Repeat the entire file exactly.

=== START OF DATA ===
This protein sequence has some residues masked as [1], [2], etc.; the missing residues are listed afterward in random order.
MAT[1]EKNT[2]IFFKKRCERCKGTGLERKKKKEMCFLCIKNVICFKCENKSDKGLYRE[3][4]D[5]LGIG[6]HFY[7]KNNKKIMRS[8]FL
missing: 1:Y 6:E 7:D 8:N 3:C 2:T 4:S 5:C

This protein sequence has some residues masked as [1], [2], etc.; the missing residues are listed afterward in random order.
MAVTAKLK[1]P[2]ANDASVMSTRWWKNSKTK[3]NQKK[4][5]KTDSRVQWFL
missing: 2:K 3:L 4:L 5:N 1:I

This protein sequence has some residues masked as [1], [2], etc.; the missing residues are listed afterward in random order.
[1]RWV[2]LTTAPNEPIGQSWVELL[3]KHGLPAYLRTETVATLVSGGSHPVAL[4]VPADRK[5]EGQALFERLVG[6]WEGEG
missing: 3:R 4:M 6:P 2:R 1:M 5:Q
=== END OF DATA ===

This protein sequence has some residues masked as [1], [2], etc.; the missing residues are listed afterward in random order.
MAT[1]EKNT[2]IFFKKRCERCKGTGLERKKKKEMCFLCIKNVICFKCENKSDKGLYRE[3][4]D[5]LGIG[6]HFY[7]KNNKKIMRS[8]FL
missing: 1:Y 6:E 7:D 8:N 3:C 2:T 4:S 5:C

This protein sequence has some residues masked as [1], [2], etc.; the missing residues are listed afterward in random order.
MAVTAKLK[1]P[2]ANDASVMSTRWWKNSKTK[3]NQKK[4][5]KTDSRVQWFL
missing: 2:K 3:L 4:L 5:N 1:I

This protein sequence has some residues masked as [1], [2], etc.; the missing residues are listed afterward in random order.
[1]RWV[2]LTTAPNEPIGQSWVELL[3]KHGLPAYLRTETVATLVSGGSHPVAL[4]VPADRK[5]EGQALFERLVG[6]WEGEG
missing: 3:R 4:M 6:P 2:R 1:M 5:Q